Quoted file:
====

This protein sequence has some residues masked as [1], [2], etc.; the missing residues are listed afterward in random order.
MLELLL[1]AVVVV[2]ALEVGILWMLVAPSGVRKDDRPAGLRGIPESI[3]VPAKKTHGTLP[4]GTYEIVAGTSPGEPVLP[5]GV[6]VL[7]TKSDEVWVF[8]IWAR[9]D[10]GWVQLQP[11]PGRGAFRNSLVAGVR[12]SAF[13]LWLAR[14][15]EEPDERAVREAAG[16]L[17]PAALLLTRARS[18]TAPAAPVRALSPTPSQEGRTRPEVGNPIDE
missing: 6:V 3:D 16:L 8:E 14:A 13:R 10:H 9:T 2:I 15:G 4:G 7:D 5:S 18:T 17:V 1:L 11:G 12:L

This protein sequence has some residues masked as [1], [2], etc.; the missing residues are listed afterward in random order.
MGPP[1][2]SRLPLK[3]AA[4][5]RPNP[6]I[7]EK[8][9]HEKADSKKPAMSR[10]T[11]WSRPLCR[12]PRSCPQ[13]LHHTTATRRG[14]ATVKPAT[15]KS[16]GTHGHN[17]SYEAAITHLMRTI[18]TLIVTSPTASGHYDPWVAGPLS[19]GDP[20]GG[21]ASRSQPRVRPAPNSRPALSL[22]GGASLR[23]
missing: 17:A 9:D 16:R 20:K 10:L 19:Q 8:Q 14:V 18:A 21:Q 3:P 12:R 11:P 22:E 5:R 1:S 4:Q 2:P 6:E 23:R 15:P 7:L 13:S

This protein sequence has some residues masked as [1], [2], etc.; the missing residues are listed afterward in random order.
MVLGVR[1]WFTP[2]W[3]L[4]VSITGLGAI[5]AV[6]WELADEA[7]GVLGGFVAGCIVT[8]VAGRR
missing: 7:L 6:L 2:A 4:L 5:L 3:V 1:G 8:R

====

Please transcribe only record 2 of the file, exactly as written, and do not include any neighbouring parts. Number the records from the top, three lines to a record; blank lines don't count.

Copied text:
This protein sequence has some residues masked as [1], [2], etc.; the missing residues are listed afterward in random order.
MGPP[1][2]SRLPLK[3]AA[4][5]RPNP[6]I[7]EK[8][9]HEKADSKKPAMSR[10]T[11]WSRPLCR[12]PRSCPQ[13]LHHTTATRRG[14]ATVKPAT[15]KS[16]GTHGHN[17]SYEAAITHLMRTI[18]TLIVTSPTASGHYDPWVAGPLS[19]GDP[20]GG[21]ASRSQPRVRPAPNSRPALSL[22]GGASLR[23]
missing: 17:A 9:D 16:R 20:K 10:L 19:Q 8:Q 14:V 18:A 21:Q 3:P 12:R 11:P 22:E 5:R 1:S 4:Q 2:P 6:E 23:R 15:P 7:L 13:S